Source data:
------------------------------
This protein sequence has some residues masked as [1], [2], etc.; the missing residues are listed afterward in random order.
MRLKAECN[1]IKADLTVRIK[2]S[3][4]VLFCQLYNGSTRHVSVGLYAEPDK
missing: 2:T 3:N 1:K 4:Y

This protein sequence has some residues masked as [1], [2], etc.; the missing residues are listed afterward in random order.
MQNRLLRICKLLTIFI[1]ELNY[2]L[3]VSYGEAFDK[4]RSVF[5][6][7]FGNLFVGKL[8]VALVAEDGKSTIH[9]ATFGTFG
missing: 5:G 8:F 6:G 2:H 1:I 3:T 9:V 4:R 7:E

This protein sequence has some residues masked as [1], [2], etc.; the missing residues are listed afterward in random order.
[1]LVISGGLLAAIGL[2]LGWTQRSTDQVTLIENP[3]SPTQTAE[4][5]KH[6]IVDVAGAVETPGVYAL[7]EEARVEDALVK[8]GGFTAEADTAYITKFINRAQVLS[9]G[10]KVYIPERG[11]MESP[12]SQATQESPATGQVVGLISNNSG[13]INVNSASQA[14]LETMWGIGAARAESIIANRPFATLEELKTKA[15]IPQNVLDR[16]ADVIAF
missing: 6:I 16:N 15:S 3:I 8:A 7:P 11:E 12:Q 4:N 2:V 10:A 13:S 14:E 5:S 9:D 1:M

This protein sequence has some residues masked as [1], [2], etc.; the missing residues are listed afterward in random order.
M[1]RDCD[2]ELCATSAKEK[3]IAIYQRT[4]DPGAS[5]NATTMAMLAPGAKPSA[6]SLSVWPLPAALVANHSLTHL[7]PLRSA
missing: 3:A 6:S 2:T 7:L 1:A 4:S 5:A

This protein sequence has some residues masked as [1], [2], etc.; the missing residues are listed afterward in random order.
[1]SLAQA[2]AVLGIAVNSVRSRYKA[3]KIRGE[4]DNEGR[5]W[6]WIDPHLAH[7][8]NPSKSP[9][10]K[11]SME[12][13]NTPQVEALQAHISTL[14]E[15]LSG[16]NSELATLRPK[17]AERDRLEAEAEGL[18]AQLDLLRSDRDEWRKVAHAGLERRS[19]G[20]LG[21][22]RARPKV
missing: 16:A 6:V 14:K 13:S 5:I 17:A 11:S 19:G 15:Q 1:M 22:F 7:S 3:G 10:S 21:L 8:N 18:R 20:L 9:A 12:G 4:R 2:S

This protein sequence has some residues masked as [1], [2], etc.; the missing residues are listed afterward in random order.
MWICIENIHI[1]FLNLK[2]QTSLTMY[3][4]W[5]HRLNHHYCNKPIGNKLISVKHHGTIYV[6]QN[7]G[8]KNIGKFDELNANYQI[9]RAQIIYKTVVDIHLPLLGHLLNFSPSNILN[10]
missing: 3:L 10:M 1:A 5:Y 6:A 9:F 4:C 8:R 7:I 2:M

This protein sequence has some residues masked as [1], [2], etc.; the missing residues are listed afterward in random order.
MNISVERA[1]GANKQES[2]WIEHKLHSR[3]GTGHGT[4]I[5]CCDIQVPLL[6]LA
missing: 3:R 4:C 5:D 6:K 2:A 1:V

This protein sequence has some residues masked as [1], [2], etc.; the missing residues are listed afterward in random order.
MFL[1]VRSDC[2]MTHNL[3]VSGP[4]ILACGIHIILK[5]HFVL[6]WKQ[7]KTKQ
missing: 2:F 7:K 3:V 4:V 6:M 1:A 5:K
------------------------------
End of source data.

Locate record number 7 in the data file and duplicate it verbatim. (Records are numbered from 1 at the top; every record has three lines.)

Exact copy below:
This protein sequence has some residues masked as [1], [2], etc.; the missing residues are listed afterward in random order.
MNISVERA[1]GANKQES[2]WIEHKLHSR[3]GTGHGT[4]I[5]CCDIQVPLL[6]LA
missing: 3:R 4:C 5:D 6:K 2:A 1:V